Recognize the convergence happening as vendors evolve their technologies from doing just one thing like predictive analytics or search to many things together. For example, data integration, data warehouse, and BI tools are typically sold separately, but breakout vendor Looker combines data integration, model governance, basic BI, and a runtime for data applications all in one software layer that sits on your data lake. As another example, consider predictive analytics vendor Alpine Data Labs or SAS Viya from SAS. These vendors have built out a lot of data management and insight delivery tooling into their platforms because without it users struggle to maximize value. Another trend is big data search vendors like Maana that now also include hooks for predictive model execution as well as more data management functions. Lastly, systems integrators are packaging their IP and offering it as a data management and analytics integrated product — for example, Saama’s Fluid Analytics Engine or Infosys’ Information Platform.
In fact, the list of innovative vendors blending data management, analytics, and insight execution technology is growing by leaps and bounds. To address this trend, I just published a report, Insight Platforms Accelerate Digital Transformation, in which I created a broad definition that labels this trend:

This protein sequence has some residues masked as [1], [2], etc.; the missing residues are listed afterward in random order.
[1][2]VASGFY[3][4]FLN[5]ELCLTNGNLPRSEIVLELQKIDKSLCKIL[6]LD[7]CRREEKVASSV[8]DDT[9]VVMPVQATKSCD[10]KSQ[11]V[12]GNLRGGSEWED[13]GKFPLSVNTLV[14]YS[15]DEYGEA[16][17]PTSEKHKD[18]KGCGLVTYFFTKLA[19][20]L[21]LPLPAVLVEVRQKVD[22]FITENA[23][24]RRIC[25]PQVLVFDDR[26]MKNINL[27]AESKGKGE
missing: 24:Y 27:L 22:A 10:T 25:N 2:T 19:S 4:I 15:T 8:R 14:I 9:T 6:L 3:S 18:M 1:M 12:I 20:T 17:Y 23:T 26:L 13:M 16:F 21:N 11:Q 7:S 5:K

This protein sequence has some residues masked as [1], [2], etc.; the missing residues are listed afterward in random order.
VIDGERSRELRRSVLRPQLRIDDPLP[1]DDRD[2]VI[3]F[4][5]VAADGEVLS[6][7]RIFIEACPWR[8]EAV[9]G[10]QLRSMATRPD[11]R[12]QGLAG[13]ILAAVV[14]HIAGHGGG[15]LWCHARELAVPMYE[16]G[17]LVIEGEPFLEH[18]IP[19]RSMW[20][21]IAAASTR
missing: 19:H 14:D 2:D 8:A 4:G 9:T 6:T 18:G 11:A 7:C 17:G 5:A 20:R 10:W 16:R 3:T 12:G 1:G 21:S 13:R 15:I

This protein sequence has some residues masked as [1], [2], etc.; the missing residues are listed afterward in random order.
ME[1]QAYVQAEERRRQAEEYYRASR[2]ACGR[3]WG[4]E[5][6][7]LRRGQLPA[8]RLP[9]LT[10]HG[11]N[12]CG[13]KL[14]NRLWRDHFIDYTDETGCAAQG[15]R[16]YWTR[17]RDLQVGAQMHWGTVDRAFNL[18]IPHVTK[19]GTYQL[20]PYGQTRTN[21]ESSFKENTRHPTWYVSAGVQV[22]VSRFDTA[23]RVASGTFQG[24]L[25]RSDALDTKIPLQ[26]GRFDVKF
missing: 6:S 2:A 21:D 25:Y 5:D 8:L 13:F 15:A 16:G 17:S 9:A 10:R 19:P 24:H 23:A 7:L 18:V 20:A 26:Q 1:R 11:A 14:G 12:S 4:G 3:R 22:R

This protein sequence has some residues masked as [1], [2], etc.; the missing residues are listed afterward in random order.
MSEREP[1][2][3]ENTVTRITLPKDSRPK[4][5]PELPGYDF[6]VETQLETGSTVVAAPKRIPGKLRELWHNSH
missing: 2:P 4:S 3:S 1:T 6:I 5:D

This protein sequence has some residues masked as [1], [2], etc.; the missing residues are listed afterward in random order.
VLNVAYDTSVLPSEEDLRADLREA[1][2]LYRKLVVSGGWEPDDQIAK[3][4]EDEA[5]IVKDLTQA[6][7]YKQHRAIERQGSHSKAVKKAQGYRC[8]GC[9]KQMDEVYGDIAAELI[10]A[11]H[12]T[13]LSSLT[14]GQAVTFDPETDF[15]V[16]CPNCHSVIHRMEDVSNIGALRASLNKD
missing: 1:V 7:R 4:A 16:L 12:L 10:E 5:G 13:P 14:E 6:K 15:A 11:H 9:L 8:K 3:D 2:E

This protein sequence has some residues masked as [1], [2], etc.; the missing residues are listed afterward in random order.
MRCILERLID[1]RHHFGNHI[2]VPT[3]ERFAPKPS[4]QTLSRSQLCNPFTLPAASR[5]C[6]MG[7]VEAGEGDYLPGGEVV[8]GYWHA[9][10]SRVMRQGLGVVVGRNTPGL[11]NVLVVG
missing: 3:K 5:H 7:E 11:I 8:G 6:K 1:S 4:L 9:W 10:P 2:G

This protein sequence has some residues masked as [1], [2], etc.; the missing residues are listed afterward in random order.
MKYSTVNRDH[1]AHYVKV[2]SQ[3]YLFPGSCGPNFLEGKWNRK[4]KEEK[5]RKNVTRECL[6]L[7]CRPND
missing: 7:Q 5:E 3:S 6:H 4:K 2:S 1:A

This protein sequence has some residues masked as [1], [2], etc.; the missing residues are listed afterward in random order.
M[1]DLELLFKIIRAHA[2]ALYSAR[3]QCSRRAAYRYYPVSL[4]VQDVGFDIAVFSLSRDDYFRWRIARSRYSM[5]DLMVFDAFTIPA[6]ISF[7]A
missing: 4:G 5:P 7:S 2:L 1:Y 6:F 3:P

The tug of war between reason and emotion has fueled contentious debate since the days of Socrates. But, Socrates and subsequent thinkers didn’t anticipate the influx of data in our contemporary world. Today, our modern media saturation, infinite social connection, and sensor-laden bodies and buildings mean that we create, consult, and critique data more than ever before. How does the vast amount of information – that is now literally at our fingertips – actually influence our daily decisions, and why?
Forrester’s Consumer Technographics® survey data proves that individuals are steeped in information and are keenly aware of it. In fact, the insight shows that US online adults increasingly lean on data to make daily choices across spheres of life: